Helping My Readers Have Better Sex

It's time for New Year's resolutions and new projects. I'm very excited about my work in progress. In my next romance a naive, young woman inherits her aunt's sex toy store and falls for the beautiful, wordly tattooist who works next door. I modeled the store after She Bop in Portland, but my adventure didn't end there.

It was Friday night during campaign season. My wife had gone to a political banquet. I'd been waiting for her downtown. I often teased her about the fact that campaign events always took longer than predicted. When she said she'd be out of the banquet in fifteen minutes, I knew she meant sixty, so I strolled down the Park Blocks under majestic oaks until I reached Burnside.

When I was a kid, Burnside was an industrial district except for a few gritty stores like Spartacus Leathers. I was feeling nostalgic for old Portland, so I popped into Spartacus where I picked up a book called Becoming Cliterate: The Pleasure Gap and Why It Matters.

I thought I knew all about woman-to-woman sex. Surprise! There was more to learn.

Becoming Cliterate isn't really written for lesbians, although the author, psychology professor and human sexuality expert Dr. Laurie Mintz, does note that women who have sex with other women have more orgasms. Why's that? It's society's obsession with penetration. Mintz's research shows that penetration without clitoral stimulation leads to orgasm in only 4% of the female population. (To be fair, other books say the statistic about penetration isn't quite so dramatic, but they still agree that only a small minority of women can orgasm with penetration alone.) Nonetheless, for most of society, penetration equals sex. Penetration is sex. Meanwhile, the acts that actually get women off are considered non-essential "foreplay."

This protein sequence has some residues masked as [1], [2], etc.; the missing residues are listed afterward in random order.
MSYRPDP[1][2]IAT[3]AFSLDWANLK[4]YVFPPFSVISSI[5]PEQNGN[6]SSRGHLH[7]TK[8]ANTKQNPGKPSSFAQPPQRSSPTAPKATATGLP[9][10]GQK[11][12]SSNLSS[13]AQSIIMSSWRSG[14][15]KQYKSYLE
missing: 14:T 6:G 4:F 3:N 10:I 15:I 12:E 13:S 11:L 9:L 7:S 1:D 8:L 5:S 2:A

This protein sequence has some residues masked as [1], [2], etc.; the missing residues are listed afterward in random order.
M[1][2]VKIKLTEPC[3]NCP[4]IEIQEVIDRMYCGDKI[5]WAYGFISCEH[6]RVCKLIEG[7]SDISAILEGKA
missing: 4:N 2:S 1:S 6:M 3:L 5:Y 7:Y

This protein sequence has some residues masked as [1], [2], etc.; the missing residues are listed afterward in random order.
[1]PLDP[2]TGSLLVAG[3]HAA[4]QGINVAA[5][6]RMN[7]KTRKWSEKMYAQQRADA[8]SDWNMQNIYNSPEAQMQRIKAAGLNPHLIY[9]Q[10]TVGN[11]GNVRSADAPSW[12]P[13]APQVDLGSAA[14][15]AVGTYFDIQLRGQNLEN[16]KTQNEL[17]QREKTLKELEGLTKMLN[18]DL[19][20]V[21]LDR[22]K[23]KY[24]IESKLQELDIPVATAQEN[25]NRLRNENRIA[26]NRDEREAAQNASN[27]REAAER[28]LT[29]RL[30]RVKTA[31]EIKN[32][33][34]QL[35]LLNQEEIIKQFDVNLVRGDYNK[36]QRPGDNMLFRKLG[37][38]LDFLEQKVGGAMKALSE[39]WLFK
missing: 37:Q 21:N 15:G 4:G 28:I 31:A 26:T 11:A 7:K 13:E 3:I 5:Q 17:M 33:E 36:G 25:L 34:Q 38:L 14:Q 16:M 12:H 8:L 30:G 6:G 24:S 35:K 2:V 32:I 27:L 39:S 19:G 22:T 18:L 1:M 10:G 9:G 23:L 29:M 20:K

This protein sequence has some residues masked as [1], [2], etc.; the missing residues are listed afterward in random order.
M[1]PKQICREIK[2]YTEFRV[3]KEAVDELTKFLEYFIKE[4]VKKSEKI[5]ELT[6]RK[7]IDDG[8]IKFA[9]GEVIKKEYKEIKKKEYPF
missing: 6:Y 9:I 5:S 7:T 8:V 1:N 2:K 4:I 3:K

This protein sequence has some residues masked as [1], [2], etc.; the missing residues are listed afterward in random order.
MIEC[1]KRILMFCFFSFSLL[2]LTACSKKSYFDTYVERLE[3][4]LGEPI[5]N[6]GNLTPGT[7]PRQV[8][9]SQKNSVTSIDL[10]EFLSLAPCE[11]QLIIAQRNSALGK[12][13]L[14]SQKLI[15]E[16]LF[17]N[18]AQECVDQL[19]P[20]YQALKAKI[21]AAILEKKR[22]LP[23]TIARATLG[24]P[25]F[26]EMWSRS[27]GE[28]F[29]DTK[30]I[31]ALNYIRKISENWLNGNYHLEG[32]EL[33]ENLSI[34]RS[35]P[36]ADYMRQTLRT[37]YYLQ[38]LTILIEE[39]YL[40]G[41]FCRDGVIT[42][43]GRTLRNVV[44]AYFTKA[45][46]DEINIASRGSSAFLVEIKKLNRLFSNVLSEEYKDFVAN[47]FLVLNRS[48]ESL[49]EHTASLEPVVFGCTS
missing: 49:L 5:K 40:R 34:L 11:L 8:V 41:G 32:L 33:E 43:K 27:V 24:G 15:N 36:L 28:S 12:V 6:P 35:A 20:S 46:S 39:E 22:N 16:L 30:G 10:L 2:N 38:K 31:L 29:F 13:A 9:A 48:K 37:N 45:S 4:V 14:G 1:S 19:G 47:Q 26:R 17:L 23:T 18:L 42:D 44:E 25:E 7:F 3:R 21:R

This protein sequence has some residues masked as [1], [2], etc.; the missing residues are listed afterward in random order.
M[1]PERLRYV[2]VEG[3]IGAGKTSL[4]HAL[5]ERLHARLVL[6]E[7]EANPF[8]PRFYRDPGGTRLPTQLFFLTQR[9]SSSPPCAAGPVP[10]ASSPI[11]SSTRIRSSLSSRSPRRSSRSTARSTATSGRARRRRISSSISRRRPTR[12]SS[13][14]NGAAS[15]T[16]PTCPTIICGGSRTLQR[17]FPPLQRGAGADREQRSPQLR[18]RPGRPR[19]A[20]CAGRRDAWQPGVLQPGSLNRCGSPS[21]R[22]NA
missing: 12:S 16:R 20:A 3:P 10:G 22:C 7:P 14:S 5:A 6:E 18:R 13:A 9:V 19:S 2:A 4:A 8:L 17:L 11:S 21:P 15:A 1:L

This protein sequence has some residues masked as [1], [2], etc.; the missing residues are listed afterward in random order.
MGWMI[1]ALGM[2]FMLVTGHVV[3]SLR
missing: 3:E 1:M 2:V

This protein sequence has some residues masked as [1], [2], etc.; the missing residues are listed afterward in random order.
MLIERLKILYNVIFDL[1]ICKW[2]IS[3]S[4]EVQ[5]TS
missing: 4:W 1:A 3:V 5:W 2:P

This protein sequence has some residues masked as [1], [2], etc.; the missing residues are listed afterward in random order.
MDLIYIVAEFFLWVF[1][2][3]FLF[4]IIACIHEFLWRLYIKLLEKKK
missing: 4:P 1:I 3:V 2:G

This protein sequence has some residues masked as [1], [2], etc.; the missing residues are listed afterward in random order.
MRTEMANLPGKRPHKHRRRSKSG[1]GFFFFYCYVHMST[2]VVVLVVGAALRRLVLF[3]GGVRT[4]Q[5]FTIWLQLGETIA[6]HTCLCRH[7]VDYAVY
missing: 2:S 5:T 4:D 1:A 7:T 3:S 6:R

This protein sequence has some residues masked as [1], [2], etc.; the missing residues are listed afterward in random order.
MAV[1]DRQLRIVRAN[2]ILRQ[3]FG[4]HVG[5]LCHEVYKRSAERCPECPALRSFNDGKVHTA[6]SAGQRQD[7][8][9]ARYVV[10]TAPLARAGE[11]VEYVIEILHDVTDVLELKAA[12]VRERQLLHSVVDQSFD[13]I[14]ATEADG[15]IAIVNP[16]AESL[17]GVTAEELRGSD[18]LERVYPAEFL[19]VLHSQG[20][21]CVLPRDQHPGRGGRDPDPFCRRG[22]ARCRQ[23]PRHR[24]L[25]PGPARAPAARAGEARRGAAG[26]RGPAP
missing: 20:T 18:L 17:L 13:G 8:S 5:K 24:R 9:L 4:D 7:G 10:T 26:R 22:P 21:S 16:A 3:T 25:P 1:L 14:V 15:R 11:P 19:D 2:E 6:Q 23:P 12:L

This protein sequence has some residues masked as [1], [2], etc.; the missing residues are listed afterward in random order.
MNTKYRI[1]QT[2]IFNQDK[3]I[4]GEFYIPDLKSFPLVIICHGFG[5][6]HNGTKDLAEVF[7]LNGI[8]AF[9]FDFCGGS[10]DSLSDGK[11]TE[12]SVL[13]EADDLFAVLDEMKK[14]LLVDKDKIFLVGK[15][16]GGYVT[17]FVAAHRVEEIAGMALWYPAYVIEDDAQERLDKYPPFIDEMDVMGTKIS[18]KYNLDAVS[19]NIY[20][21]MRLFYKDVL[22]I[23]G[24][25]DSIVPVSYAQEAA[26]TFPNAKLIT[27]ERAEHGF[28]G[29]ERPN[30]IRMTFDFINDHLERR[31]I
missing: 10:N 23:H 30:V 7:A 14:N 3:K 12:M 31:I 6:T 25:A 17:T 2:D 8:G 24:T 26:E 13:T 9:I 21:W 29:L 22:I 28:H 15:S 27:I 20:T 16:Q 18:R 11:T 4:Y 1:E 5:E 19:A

That's a big, ol' truck-load of sexism, Mintz argues. (That's not exactly how she puts it, but she'd agree with the description.) 

I started to look at all the sex scenes, in romance novels and on screen, where the woman orgasms extravagantly from penetration alone. He hops on top of her, she screams like a porn star, and then it's done. I started counting hands. If the couple isn't using any sort of sex toy and we get a clear visual on all four hands (i.e. she's receiving no extra stimulation) there's a 96% chance she's faking it. What a bummer!

Mintz urges her readers to follow the "Twelve Commandments for Orgasm Equality and Quality Sex," including the promise, "I will educate others about female anatomy and pleasure."

I'm in! I've always prided myself on writing sex scenes that were hot and real. But reading Becoming Cliterate gave me a new sense of purpose. People aren't taught the anatomy of female pleasure. Women feel like they've failed because they can't have a "vaginal" orgasm (not really a thing) and men feel like they've failed because they can't please their lovers in the one way they've been taught to. Who better to educate them than a romance writer? Who better to diffuse the penetration-obsession than a lesbian? The sex-toy store setting of the new novel is the perfect place to continue this education and the sexually inexperienced protagonist is the perfect student. If just one woman put down the book and went on to have a more fulfilling sex life, I'd consider the work success! My New Year's resolution? Help my readers have better sex.